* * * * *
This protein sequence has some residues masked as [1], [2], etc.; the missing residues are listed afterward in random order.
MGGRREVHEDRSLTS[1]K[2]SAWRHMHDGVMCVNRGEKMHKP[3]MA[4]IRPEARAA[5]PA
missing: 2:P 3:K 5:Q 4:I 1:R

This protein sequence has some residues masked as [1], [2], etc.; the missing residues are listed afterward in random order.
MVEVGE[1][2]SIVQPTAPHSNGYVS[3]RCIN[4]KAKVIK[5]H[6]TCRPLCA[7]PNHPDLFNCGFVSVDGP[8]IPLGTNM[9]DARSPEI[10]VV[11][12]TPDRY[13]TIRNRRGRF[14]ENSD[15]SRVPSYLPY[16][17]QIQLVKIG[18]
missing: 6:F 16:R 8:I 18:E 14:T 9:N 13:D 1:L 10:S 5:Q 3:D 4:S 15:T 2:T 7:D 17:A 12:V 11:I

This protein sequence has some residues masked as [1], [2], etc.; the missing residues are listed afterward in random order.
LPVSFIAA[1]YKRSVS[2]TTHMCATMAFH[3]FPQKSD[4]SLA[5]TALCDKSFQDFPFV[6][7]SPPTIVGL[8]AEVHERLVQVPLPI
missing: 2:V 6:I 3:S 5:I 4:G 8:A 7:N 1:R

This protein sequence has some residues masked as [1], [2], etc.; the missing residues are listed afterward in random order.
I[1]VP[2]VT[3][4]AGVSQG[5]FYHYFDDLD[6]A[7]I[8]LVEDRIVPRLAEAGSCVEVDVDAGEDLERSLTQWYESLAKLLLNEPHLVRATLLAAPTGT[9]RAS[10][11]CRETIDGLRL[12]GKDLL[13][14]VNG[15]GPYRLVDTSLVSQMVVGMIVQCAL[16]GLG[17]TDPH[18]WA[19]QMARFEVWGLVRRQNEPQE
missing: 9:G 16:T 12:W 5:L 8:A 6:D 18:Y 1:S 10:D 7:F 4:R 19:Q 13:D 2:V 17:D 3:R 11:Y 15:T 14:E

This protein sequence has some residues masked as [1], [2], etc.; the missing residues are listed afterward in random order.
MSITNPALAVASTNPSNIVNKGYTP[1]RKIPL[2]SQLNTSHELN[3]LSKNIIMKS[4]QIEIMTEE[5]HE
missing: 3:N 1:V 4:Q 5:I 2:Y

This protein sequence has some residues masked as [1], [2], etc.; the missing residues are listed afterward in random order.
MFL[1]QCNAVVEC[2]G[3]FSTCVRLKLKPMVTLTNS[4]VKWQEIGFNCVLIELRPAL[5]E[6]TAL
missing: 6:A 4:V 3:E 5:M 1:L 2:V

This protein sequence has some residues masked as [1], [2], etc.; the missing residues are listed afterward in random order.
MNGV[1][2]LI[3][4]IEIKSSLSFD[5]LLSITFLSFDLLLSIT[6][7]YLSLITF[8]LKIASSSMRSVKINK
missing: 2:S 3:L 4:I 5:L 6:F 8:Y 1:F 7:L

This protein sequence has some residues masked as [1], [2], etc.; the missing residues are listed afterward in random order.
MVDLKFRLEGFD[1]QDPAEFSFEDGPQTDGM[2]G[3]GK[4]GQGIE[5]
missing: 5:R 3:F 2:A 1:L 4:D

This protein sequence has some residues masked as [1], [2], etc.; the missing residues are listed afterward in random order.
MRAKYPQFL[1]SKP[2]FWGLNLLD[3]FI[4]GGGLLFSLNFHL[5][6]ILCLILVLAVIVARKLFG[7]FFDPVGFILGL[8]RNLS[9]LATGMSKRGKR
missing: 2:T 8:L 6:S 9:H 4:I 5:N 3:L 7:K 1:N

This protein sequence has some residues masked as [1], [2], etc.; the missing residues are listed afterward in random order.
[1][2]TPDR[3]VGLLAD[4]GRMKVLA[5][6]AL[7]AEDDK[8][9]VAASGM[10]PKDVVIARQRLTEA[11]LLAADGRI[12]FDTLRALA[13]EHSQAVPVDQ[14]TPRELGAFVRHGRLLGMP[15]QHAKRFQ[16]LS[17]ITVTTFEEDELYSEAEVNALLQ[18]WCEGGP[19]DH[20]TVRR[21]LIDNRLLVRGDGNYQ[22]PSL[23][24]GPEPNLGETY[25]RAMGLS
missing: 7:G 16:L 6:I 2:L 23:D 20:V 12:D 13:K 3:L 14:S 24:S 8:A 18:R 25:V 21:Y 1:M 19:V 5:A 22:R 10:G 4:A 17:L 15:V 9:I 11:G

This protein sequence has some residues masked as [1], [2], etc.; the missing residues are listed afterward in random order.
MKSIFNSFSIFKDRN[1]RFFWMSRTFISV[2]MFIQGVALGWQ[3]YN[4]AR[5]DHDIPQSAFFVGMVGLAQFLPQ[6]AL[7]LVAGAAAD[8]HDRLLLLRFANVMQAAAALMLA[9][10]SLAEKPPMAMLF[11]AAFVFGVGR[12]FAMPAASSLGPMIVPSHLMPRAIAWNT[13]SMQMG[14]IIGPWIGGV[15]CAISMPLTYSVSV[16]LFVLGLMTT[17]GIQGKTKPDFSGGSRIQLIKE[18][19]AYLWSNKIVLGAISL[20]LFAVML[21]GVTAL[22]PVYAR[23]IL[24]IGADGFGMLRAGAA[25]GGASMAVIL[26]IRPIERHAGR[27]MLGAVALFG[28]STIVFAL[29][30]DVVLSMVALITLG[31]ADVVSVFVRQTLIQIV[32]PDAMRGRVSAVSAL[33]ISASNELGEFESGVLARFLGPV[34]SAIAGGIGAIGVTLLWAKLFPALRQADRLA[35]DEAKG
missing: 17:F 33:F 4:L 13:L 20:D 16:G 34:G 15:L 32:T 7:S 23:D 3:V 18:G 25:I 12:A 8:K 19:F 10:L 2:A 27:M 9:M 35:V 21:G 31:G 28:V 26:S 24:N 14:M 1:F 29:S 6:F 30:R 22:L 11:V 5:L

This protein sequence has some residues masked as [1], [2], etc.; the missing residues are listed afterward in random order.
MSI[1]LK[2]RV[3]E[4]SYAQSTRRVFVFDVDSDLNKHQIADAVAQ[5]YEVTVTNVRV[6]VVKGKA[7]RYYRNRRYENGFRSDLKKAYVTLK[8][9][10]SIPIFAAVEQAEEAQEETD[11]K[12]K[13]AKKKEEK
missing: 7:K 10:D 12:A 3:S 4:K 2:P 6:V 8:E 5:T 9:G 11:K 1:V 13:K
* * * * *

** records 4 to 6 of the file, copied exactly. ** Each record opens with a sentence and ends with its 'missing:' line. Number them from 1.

This protein sequence has some residues masked as [1], [2], etc.; the missing residues are listed afterward in random order.
I[1]VP[2]VT[3][4]AGVSQG[5]FYHYFDDLD[6]A[7]I[8]LVEDRIVPRLAEAGSCVEVDVDAGEDLERSLTQWYESLAKLLLNEPHLVRATLLAAPTGT[9]RAS[10][11]CRETIDGLRL[12]GKDLL[13][14]VNG[15]GPYRLVDTSLVSQMVVGMIVQCAL[16]GLG[17]TDPH[18]WA[19]QMARFEVWGLVRRQNEPQE
missing: 9:G 16:T 12:W 5:L 8:A 6:D 18:Y 1:S 10:D 7:F 4:R 19:Q 13:D 2:V 17:D 3:R 11:Y 15:T 14:E

This protein sequence has some residues masked as [1], [2], etc.; the missing residues are listed afterward in random order.
MSITNPALAVASTNPSNIVNKGYTP[1]RKIPL[2]SQLNTSHELN[3]LSKNIIMKS[4]QIEIMTEE[5]HE
missing: 3:N 1:V 4:Q 5:I 2:Y

This protein sequence has some residues masked as [1], [2], etc.; the missing residues are listed afterward in random order.
MFL[1]QCNAVVEC[2]G[3]FSTCVRLKLKPMVTLTNS[4]VKWQEIGFNCVLIELRPAL[5]E[6]TAL
missing: 6:A 4:V 3:E 5:M 1:L 2:V